When the owners of this 19th century cottage in Wandsworth originally had an extension fitted, they were left with draughts, leaks, and disappointment. Understandably, they were determined not to make the same mistakes twice.
Like many London Victorian terrace houses, this home had disparate internal floor levels, limited natural light, and poor connectivity to the rear garden. The owners asked an architect to design a new extension for them, to repair the faults and open up the rear of the house to make the garden more accessible.
Waind Gohil + Potter Architects designed a contemporary two-storey extension that would resolve these issues while remaining sympathetic in form with the neighbouring terraces. They chose to clad the exterior façade with Kebony timber, a durable and hardwearing wood that is environmentally sustainable and develops an aesthetically pleasing silver-grey patina over time.
Inside, the impressive structure comprises exposed beams and a polished concrete floor in keeping with the industrial trend. Large sliding doors on the ground floor connect the spacious kitchen to the rear garden, improving flow and allowing natural light and air to enter the property and circulate more freely.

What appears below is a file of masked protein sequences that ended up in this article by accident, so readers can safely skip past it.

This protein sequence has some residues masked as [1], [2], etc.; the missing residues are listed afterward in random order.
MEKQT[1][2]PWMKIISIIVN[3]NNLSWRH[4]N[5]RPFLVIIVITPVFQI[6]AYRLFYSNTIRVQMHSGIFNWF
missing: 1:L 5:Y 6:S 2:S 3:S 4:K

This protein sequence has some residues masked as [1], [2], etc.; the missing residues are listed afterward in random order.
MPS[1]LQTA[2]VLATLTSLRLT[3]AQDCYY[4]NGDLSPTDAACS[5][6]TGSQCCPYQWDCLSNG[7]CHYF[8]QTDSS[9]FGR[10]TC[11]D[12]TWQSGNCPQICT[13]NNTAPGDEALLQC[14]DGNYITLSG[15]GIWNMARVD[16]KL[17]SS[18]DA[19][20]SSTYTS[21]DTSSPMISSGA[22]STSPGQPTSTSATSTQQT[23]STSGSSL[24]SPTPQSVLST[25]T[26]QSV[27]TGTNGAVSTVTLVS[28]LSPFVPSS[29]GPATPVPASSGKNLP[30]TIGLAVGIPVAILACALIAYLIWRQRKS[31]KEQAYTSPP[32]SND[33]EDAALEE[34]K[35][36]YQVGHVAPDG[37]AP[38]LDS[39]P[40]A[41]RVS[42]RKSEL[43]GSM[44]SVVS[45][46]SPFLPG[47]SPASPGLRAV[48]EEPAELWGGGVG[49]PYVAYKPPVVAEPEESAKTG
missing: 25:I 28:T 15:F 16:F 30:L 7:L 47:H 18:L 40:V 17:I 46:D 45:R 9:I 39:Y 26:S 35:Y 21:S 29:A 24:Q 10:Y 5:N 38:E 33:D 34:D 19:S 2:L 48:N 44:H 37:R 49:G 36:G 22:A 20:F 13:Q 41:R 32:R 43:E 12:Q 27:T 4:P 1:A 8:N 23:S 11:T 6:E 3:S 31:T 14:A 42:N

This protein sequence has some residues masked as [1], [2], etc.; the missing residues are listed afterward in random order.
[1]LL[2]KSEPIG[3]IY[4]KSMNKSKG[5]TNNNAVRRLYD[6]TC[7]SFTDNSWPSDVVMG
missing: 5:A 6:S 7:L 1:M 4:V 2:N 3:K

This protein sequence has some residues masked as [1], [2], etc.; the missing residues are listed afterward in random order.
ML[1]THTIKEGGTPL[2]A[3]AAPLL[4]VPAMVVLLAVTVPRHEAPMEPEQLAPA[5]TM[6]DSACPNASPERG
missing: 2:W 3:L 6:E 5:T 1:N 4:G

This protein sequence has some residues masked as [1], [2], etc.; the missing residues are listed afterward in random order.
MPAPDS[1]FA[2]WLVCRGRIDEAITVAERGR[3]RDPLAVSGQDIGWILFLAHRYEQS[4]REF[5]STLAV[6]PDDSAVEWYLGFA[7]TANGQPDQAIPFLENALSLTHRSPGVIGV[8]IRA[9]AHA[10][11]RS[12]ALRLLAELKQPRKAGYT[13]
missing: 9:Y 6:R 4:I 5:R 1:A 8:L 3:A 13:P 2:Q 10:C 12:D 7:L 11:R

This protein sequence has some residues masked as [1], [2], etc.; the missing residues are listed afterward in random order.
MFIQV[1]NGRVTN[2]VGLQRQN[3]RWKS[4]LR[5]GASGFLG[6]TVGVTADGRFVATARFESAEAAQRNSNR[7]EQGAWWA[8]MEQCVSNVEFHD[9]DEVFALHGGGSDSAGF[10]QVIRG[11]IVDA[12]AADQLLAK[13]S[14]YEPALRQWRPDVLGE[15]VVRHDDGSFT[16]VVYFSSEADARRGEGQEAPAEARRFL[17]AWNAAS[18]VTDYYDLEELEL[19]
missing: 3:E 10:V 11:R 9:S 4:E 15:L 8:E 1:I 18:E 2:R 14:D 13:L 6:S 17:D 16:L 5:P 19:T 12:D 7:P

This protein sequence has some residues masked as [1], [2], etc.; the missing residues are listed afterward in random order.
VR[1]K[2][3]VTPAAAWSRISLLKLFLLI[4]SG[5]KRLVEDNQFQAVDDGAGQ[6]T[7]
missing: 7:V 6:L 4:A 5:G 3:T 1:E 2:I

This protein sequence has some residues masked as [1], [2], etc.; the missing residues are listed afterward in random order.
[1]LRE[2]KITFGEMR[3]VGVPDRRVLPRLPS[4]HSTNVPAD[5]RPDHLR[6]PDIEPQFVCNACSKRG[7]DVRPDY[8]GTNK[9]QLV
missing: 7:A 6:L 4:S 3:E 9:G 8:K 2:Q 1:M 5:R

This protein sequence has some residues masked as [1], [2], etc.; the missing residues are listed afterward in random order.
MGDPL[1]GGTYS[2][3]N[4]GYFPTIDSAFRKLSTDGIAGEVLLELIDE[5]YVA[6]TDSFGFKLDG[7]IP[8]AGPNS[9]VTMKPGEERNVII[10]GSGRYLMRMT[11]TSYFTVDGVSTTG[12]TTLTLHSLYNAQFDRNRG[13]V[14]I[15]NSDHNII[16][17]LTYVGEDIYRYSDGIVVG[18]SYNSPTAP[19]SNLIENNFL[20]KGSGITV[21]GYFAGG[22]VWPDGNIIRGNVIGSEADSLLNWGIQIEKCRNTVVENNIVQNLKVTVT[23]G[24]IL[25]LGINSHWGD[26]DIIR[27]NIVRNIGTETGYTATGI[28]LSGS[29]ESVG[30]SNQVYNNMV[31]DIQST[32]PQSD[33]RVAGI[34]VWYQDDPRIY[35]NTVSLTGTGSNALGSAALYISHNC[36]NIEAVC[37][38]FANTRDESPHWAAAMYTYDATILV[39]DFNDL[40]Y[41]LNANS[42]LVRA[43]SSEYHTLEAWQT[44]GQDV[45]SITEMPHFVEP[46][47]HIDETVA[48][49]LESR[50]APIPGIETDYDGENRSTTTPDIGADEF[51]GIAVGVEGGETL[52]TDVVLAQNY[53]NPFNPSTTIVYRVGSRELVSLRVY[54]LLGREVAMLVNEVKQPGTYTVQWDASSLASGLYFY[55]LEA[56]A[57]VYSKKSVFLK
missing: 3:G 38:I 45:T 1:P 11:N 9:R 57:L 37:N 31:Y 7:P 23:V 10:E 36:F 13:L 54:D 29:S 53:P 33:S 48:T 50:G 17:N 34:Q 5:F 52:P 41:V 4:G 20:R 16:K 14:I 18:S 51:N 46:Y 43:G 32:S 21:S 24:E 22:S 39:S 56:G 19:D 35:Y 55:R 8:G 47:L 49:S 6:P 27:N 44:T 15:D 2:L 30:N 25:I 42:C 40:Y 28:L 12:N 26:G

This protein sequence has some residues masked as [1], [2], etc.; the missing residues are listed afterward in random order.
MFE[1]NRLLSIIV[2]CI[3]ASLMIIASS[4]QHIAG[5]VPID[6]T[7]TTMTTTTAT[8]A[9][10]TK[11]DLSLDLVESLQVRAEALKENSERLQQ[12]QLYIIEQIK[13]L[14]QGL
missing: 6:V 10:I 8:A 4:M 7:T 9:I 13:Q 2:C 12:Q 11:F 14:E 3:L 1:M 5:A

On the first floor, large wrap-around windows have been added, offering views across the treetops from the new, light and airy home office. A skylight has been built into the side extension to further improve natural light downstairs.
Feeling inspired? Check out our advice for planning your own home extension.
A living roof is the cherry on top of this extension, providing insulation and working to ensure that the cost of heating the new spaces is kept to a minimum.
This is what the extension looked like before the transformation:
As this property proves, extensions are an excellent way of adding space, light, and value to your property. Remember to seek planning permission first, and always find an architect and a builder you can trust.
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